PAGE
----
History of Electron Microscope

Electron Microscope

The first prototype of microscope which uses a beam of electrons rather protons (light) was constructed by the German scientists Max Knoll and Ernst Ruska in 1931. However, the world’s first electron microscope is sometimes considered the model that was built by Ruska in 1933 with a capacity to resolve to 50nm. However, both the microscope that Ruska built together with Knoll and the version that was later built by himself were primitive and unsuitable for practical applications.

Although Ruska (and Knoll) are credited with the invention of electron microscope, the patent was actually obtained by Reinhold Rudenberg, scientific director of Siemens in 1931. He became interested in alternative to optical microscope in 1930 when his son was diagnosed with poliomyelitis, a potentially life-threatening condition which was known to be caused by a viral infection. However, the virus could not be seen with the light microscope. Rudenberg was determined to develop a device which will make the tiny virus visible. As a former student of Emil Wiechert who played an important role in the discovery of the electron and as a friend of Hans Busch who was the first to develop electromagnetic lens in 1926, Rudenberg became convinced that electrons can be used as an alternative to light to create magnified images. There were some complains about Rudenberg’s patent, however, he began developing his microscope as early as 1930. At the same time, he used electrostatic electron lenses, while the others used the magnetic ones.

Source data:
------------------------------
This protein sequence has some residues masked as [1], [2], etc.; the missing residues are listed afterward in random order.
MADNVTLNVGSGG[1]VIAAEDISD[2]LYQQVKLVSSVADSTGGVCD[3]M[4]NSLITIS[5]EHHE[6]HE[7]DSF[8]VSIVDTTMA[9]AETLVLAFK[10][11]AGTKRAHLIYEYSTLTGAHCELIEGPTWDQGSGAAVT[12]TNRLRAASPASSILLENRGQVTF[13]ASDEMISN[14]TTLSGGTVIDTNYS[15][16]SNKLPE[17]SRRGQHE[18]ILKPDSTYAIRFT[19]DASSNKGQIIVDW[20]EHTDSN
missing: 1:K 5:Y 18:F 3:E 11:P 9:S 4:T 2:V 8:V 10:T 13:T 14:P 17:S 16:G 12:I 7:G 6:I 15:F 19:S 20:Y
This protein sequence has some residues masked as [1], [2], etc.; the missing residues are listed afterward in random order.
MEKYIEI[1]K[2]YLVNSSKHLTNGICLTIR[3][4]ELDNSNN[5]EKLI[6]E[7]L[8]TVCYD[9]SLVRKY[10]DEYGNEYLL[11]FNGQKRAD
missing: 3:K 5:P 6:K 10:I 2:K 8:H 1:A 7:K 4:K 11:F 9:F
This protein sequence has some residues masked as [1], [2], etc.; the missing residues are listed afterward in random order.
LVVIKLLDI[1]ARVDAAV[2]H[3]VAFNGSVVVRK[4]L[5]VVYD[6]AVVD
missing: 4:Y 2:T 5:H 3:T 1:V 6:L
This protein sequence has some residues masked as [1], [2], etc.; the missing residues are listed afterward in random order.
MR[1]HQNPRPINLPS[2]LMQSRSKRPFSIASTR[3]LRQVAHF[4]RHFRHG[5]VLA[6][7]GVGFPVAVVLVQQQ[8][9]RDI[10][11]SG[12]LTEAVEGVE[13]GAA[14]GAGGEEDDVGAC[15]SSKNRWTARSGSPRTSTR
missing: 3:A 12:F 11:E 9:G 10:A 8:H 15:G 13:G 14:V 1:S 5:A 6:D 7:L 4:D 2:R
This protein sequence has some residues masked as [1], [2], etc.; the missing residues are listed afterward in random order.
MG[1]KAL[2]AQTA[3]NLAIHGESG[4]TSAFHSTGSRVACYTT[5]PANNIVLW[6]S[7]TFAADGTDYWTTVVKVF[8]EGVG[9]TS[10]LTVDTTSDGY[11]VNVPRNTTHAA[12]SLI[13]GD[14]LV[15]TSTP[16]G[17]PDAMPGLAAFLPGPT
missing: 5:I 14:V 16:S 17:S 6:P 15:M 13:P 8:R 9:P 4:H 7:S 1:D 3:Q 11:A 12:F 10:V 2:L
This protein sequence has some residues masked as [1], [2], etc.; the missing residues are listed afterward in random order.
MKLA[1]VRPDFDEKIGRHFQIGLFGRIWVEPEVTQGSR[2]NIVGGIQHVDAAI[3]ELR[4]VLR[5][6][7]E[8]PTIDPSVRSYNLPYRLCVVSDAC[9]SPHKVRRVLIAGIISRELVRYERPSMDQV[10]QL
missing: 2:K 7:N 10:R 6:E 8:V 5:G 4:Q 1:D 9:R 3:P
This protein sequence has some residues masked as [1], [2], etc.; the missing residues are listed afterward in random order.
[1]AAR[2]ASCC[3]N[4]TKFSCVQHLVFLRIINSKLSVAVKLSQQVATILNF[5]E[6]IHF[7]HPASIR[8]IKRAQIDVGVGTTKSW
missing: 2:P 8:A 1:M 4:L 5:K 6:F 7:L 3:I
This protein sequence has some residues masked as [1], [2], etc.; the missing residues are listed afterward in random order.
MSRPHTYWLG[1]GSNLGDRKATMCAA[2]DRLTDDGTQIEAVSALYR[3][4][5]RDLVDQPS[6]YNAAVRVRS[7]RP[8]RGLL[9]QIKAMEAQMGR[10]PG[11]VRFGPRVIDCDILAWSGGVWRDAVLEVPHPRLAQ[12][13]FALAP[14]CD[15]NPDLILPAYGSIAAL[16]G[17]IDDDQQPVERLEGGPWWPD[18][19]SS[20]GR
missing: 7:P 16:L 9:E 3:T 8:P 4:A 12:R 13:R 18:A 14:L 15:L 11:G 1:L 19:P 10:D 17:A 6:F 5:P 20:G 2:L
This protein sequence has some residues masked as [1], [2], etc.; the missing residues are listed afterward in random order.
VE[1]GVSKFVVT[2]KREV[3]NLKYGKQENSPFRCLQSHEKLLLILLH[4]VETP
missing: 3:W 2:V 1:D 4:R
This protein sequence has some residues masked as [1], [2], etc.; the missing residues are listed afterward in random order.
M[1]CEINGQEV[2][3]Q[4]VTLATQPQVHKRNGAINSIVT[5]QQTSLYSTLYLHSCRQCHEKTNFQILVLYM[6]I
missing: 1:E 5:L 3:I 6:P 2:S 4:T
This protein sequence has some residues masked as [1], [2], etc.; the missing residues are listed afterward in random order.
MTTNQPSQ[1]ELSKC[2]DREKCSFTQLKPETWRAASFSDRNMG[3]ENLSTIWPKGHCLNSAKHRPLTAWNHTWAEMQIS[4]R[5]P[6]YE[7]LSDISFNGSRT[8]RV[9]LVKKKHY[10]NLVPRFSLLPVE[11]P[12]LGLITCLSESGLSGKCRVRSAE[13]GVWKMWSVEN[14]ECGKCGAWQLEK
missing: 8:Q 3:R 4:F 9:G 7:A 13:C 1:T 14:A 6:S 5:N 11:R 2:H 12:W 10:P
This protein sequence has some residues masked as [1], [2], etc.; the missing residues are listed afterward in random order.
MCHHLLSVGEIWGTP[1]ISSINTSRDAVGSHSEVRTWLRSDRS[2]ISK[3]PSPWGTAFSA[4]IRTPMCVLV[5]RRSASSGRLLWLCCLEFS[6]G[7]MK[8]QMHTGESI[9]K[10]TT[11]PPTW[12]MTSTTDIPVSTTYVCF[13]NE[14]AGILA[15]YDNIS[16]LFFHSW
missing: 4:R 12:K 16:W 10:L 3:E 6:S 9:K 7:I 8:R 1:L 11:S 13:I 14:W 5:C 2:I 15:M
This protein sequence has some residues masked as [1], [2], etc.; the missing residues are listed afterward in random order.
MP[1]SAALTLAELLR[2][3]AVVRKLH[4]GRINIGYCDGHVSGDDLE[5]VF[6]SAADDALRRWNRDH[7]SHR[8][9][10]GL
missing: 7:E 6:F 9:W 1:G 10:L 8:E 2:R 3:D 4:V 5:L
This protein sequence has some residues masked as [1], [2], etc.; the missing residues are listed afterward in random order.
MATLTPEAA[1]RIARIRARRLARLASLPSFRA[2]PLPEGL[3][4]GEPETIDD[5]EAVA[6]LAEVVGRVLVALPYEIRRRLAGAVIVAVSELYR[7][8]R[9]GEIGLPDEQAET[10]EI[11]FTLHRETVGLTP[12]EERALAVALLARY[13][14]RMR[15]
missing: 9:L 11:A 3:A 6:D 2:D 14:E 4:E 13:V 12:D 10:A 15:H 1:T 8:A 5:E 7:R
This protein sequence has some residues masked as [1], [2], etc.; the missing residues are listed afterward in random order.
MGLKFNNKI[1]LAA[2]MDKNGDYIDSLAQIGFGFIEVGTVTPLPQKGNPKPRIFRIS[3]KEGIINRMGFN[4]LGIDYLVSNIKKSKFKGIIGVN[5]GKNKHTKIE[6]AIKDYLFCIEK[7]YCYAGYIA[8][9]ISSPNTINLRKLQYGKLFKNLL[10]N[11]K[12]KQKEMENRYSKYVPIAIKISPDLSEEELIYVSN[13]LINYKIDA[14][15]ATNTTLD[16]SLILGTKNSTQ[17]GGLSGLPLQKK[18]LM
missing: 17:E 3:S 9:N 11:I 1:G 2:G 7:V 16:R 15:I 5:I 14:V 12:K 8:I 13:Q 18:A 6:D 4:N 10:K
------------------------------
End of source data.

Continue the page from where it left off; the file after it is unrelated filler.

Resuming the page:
In 1932, Ernst Lubcke obtained the first image using a prototype of electron microscope that was based on Rudenberg’s patented methods. The first practical electron microscope, however, was developed by the scientists at the University of Toronto in 1938, while the first commercial electron microscope was produced by Siemens with Ruska’s aid in 1939.

The first electron microscopes were primitive in comparison to today’s highly sophisticated instruments. They had an extremely high current density and got very hot which made examination of biological samples almost impossible. This was even more pronounced in scanning electron microscope (it was developed by Manfred von Ardenne in 1937) which focuses the electron beam on a narrow spot. Scanning electron microscope was made useful in the real meaning of the word only after von Ardenne’s instrument was further developed by Sir Charles Oatley and his student Gary Stewart in the 1960s. The improved scanning electron microscope was first made commercially available in the mid-1960s by the Cambridge Scientific Instrument Company.

Nevertheless, Ruska’s transmission electron microscope (TEM) and von Ardenne’s scanning electron microscope (SEM) still form the basis of modern electron instruments and also served as a basis for the reflection electron microscope (REM), scanning transmission electron microscope (STEM) and low-voltage electron microscope (LVEM). For his contribution to the development of electron microscope, Ruska was awarded the Nobel Prize in the mid-1980s. He shared the prestigious award with Heinrich Rohrer and Gerd Binnig who were awarded for their role in construction of scanning tunnelling microscope (STM).